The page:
Feb 13, 1985 - Denis Lortie was found guilty of the first degree murder of 3 government employees in a submachine-gun attack on Québec's National Assembly in

May 1984.

June 22, 1985 - Canada's worst mass murder occurs when 329 people die on board Air India Flight 182 departed from Vacnouver British Columbia. It will be 15 years before any charges are laid.

Dec 6, 1989 - Marc Lépine went on a shooting rampage at the University of Montréal , killing 14 women and wounding 9 others. He also wounded 4 men, then turned the gun on himself.

Jan 26, 1990 - The royal commission investigating the wrongful murder conviction of Donald Marshall Jr reported that the justice system had failed him. He had been imprisoned for 11 years for a murder he did not commit.

August 24, 1992 - Mechanical Engineering Professor Valery Fabrikant shoots and kills three of his colleagues in the Engineering Faculty at Montreal's Concordia University a fourth professor dies a month later from injuries sustained in the incident.

July 1993 - Karla Homolka pleads guilty to two counts of manslaughter and receives a 12-year jail sentence as part of a plea bargain that she will testify against her husband to secure his conviction in the rapes and murders of two teenagers.

Apr 5, 1995 - Mark Chahal kills himself after killing nine members of his estranged wife's family in Vernon, BC .

Sept 1, 1995 -Paul Bernardo, accused of the murder and torture of 2 girls is convicted on all nine charges against him. After being sentenced to to life in prison without possibility of parole for 25 years, he is declared a dangerous offender.

Aug 2, 1995 –  Ottawa sportscaster Brian Smith was shot and killed by Jeffrey Arenburgh, who cited anger against the media as his motive.

Dec 3, 1996 - The RCMP finally charged Alan Eagleson, former executive director of the NHL Players Association, with fraud and theft. He had been indicted in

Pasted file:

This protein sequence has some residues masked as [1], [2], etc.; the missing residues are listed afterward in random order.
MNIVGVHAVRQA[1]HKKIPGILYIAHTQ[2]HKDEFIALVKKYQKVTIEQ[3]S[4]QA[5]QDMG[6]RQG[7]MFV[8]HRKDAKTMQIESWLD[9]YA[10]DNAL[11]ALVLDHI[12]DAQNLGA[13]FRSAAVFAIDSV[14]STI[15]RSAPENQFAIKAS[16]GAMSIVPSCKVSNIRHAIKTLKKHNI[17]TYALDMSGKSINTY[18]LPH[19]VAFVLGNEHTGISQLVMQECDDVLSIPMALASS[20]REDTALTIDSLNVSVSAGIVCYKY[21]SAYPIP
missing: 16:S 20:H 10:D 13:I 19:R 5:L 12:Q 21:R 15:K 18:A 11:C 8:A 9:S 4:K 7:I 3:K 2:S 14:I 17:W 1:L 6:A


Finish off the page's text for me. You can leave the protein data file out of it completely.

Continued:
1994 for racketeering and fraud. Eagleson was subsequently sentenced to 18 month in prison.

Feb 6, 1997 - A federal court ruled that Robert Latimer be retried for murder charges in the mercy killing of his daughter, citing flagrant abuse of process by the prosecution.

Nov. 14, 1997 - 14-year-old Reena Virk. is murdered in Victoria B.C.One young man and six female teenagers are charged in her murder which was allegedly motivated because Virk "did not fit in."

Dec 1, 1997 - Justice Peter Richard of Nova Scotia issued a report on the Westray mine disaster citing slipshod government inspection and mine management disregard for safety as responsible for the explosion.

Apr 6, 1999 - Pierre Lebrun, a former employee of OC Transpo, an Ottawa bus company, shot and killed 4 workers and wounded another before killing himself.

Apr 28, 1999 - A 14-year-old boy armed with a .22 calibre rifle shot and killed 2 students at W.R. Myers High School in Taber, Alta. The killings followed by 8 days the Colorado massacre.

May 17, 1999 - The Saskatchewan government awarded David Milgaard $10 million in compensation for his wrongful conviction for murder and 23 years of imprisonment. Milgaard was cleared by DNA evidence in 1997.

Jun 17, 1999 - Canadian citizen Joseph Stanley Faulder was executed in Huntsville, Texas, the first Canadian executed in the US since 1952.

Dec 14, 1999 -  US customs officials arrested an Algerian-born man, named Ahmed Ressam, entering the US from Canada at Port Angeles , Washington . He was headed for Los Angeles International Airport , where he planned to blow up a terminal on New Year's Eve.

Aug 3, 2000 - The RCMP filed charges against a 16-year-old Montreal boy whom it had arrested in April in connection with computer attacks that paralysed several Internet sites, including CNN (Mafiaboy)

March 31, 2004 - Mohammad Momin Khawaja becomes the first person charged under the Anti-terrorism Act.

March 16, 2005 - After 19 months of trial, the Air India trial comes to an end with the acquittals of Ripudaman Singh Malik and Ajaib Singh Bagri.

January 30, 2006 - The trial of Robert Pickton charged with the murder of 27 women in British Columbia commences in New Westminster, B.C.

March 2, 2006 - The Supreme Court of Canada ruled that a total ban on wearing a kirpan to school violated an individual’s freedom of religion protected by section 2(a) of the Canadian Charter of Rights and Freedoms and, second, that this ban on religious expression was not reasonable or justifiable, as is required under section 1.

August 28, 2007 – Truscott’s conviction was brought to the Ontario Court of Appeal on June 19, 2006. The hearing is also notable for being the first time that cameras were allowed into a hearing of the Ontario Court of Appeal. On August 28, 2007, Truscott was acquitted of the charges.